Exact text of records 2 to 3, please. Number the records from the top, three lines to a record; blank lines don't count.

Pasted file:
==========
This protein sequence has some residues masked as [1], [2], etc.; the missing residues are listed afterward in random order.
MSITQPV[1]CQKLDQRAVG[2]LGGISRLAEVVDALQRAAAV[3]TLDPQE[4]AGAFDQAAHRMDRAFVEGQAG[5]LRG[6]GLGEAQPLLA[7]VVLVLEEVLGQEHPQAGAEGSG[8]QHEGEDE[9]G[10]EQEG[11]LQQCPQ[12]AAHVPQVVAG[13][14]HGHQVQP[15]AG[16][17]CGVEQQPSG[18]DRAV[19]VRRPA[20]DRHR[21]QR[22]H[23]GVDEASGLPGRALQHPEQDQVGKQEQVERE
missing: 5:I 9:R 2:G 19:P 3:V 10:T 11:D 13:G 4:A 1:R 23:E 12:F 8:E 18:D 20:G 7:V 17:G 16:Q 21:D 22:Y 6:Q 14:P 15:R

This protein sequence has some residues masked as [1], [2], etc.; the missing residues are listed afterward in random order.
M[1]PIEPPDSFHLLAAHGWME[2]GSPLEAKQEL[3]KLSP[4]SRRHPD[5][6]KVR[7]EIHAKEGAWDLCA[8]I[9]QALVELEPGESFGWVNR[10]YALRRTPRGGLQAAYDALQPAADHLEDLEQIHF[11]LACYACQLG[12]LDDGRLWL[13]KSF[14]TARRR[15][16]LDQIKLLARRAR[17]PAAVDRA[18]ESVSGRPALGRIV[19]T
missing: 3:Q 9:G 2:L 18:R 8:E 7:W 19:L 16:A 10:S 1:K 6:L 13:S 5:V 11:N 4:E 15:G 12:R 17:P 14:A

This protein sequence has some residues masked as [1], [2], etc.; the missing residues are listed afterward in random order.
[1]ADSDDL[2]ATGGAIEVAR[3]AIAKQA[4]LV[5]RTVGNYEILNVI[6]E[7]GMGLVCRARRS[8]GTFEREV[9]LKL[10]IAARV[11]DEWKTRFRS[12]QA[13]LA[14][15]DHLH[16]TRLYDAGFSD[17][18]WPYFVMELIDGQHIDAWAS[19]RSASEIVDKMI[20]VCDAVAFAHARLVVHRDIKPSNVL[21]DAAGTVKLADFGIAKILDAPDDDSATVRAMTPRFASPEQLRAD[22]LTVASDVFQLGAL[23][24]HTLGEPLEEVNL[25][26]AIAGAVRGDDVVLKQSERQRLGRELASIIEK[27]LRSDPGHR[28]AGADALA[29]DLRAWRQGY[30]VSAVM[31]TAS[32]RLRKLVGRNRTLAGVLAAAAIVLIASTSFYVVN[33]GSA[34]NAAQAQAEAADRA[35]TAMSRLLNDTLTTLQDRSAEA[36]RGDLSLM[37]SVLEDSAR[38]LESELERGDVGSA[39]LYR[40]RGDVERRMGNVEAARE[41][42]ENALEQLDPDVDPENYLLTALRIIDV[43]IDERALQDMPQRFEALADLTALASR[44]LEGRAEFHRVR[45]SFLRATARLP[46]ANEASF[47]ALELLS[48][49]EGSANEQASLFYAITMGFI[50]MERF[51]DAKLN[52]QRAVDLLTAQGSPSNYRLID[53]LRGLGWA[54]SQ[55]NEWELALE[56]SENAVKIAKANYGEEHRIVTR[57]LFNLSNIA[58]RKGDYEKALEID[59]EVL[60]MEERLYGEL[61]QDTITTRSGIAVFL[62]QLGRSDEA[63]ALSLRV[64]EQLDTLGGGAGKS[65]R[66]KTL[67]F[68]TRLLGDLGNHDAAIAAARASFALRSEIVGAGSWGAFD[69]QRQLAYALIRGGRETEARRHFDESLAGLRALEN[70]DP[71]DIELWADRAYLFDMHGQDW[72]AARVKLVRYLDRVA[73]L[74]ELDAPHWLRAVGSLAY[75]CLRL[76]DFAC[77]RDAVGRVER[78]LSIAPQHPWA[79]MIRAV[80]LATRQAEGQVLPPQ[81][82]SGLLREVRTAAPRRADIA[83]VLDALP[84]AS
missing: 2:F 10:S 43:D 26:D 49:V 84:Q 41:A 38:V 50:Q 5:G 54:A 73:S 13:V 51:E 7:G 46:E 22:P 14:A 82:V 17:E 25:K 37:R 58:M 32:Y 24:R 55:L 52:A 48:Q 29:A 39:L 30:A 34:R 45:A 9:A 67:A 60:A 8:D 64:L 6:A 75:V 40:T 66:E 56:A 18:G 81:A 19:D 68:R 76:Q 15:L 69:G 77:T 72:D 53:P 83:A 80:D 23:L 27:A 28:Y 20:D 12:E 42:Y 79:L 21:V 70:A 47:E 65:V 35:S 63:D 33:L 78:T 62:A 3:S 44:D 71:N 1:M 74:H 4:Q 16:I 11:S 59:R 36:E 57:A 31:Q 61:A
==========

This protein sequence has some residues masked as [1], [2], etc.; the missing residues are listed afterward in random order.
M[1]PIEPPDSFHLLAAHGWME[2]GSPLEAKQEL[3]KLSP[4]SRRHPD[5][6]KVR[7]EIHAKEGAWDLCA[8]I[9]QALVELEPGESFGWVNR[10]YALRRTPRGGLQAAYDALQPAADHLEDLEQIHF[11]LACYACQLG[12]LDDGRLWL[13]KSF[14]TARRR[15][16]LDQIKLLARRAR[17]PAAVDRA[18]ESVSGRPALGRIV[19]T
missing: 3:Q 9:G 2:L 18:R 8:E 7:W 19:L 16:A 10:S 1:K 6:L 13:S 5:V 11:N 4:E 15:G 12:R 17:P 14:A

This protein sequence has some residues masked as [1], [2], etc.; the missing residues are listed afterward in random order.
[1]ADSDDL[2]ATGGAIEVAR[3]AIAKQA[4]LV[5]RTVGNYEILNVI[6]E[7]GMGLVCRARRS[8]GTFEREV[9]LKL[10]IAARV[11]DEWKTRFRS[12]QA[13]LA[14][15]DHLH[16]TRLYDAGFSD[17][18]WPYFVMELIDGQHIDAWAS[19]RSASEIVDKMI[20]VCDAVAFAHARLVVHRDIKPSNVL[21]DAAGTVKLADFGIAKILDAPDDDSATVRAMTPRFASPEQLRAD[22]LTVASDVFQLGAL[23][24]HTLGEPLEEVNL[25][26]AIAGAVRGDDVVLKQSERQRLGRELASIIEK[27]LRSDPGHR[28]AGADALA[29]DLRAWRQGY[30]VSAVM[31]TAS[32]RLRKLVGRNRTLAGVLAAAAIVLIASTSFYVVN[33]GSA[34]NAAQAQAEAADRA[35]TAMSRLLNDTLTTLQDRSAEA[36]RGDLSLM[37]SVLEDSAR[38]LESELERGDVGSA[39]LYR[40]RGDVERRMGNVEAARE[41][42]ENALEQLDPDVDPENYLLTALRIIDV[43]IDERALQDMPQRFEALADLTALASR[44]LEGRAEFHRVR[45]SFLRATARLP[46]ANEASF[47]ALELLS[48][49]EGSANEQASLFYAITMGFI[50]MERF[51]DAKLN[52]QRAVDLLTAQGSPSNYRLID[53]LRGLGWA[54]SQ[55]NEWELALE[56]SENAVKIAKANYGEEHRIVTR[57]LFNLSNIA[58]RKGDYEKALEID[59]EVL[60]MEERLYGEL[61]QDTITTRSGIAVFL[62]QLGRSDEA[63]ALSLRV[64]EQLDTLGGGAGKS[65]R[66]KTL[67]F[68]TRLLGDLGNHDAAIAAARASFALRSEIVGAGSWGAFD[69]QRQLAYALIRGGRETEARRHFDESLAGLRALEN[70]DP[71]DIELWADRAYLFDMHGQDW[72]AARVKLVRYLDRVA[73]L[74]ELDAPHWLRAVGSLAY[75]CLRL[76]DFAC[77]RDAVGRVER[78]LSIAPQHPWA[79]MIRAV[80]LATRQAEGQVLPPQ[81][82]SGLLREVRTAAPRRADIA[83]VLDALP[84]AS
missing: 2:F 10:S 43:D 26:D 49:V 84:Q 41:A 38:V 50:Q 5:G 54:A 73:S 13:V 51:E 7:G 46:E 22:P 14:A 82:V 17:E 25:K 37:R 58:M 32:Y 24:R 55:L 52:A 48:Q 29:A 39:L 30:A 34:R 45:A 9:A 67:A 60:A 8:D 64:L 6:A 75:V 40:T 66:E 56:A 18:G 81:A 19:D 68:R 76:Q 15:L 69:G 77:T 72:D 53:P 83:A 80:D 23:L 27:A 28:Y 20:D 12:E 42:Y 79:L 21:V 70:A 47:E 65:V 35:S 63:D 33:L 78:T 62:A 3:S 44:D 71:N 1:M 74:H 4:Q 16:I 11:S 59:R 36:E 57:A 31:Q 61:A